A testament to the goodness of humankind, Akira Kurosawa's Red Beard (Akahige) chronicles the tumultuous relationship between an arrogant young doctor and a compassionate clinic director. Toshiro Mifune, in his last role for Kurosawa, gives a powerhouse performance as the dignified yet empathic director who guides his pupil to maturity, teaching the embittered intern to appreciate the lives of his destitute patients. Perfectly capturing the look and feel of 19th-century Japan, Kurosawa weaves a fascinating tapestry of time, place, and emotion.
Featuring the final collaboration between esteemed director Akira Kurosawa (Kagemusha
, The Seven Samurai
) and actor Toshiro Mifune (Yojimbo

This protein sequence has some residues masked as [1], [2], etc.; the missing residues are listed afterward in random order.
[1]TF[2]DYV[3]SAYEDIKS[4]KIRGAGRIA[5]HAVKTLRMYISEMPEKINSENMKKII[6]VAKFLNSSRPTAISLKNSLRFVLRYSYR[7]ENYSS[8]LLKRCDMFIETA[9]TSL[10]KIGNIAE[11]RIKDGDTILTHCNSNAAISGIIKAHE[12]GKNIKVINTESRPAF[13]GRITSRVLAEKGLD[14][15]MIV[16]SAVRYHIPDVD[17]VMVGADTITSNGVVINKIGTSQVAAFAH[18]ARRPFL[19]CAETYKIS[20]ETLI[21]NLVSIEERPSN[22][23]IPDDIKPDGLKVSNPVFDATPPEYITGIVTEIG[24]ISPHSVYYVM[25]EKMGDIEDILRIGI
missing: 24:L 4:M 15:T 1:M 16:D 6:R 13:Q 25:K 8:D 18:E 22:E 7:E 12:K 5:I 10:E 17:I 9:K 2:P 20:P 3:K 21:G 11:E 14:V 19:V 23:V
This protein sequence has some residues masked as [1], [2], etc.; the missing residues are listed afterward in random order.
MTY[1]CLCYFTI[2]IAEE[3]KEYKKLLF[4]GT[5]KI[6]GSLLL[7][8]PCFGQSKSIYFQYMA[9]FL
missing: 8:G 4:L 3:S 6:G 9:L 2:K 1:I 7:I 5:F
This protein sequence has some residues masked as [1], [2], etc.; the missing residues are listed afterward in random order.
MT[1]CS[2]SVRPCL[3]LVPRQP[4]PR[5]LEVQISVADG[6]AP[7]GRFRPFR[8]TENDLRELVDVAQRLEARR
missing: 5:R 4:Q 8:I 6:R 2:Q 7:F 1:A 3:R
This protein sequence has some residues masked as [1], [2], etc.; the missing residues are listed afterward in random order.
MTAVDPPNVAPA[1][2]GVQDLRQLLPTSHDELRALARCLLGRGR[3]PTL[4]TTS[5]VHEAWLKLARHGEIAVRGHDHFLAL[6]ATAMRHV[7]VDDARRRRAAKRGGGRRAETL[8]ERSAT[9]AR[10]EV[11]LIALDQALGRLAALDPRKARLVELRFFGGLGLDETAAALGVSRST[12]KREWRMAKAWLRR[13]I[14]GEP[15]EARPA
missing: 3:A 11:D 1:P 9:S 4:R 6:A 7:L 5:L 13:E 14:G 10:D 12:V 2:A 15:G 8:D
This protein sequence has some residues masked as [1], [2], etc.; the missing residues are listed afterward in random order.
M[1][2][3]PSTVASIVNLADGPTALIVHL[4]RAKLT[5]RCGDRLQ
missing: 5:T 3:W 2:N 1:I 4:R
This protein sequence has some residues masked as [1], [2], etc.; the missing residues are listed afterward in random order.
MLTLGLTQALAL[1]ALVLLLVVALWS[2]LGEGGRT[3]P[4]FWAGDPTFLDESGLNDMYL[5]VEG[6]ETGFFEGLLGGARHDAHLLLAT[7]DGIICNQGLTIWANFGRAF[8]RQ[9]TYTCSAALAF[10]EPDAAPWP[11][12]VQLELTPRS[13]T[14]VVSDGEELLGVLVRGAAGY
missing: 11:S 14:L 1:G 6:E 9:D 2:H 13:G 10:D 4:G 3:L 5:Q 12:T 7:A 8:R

, Hell in the Pacific
), this 1965 film explores the complex and tumultuous relationship between a doctor and his protégé, and the meaning of compassion and responsibility. Mifune plays the title character, a revered but stern and unbendable physician ministering to the poor in a clinic, driven by a sense of calling to the profession of medicine and to mankind. He is assigned a young brash intern whose rebellious and arrogant attitude threaten to disrupt the hospital and destroy his burgeoning career. Under the intense tutelage of the relentlessly stern doctor, however, the young doctor in training goes from a spoiled wunderkind insulted at having to work at a clinic he thinks is beneath him, to one who appreciates the compassionate nature of a doctor's calling. A long, intimate, and engrossing film, it displays some of Mifune's finest work as a man whose profound sense of higher purpose touches all around him. An earnest exploration of duty and honor, Red Beard
is an unlikely but worthy addition to the enduring legacy of Akira Kurosawa. --Robert Lane
--This text refers to an out of print or unavailable edition of this title.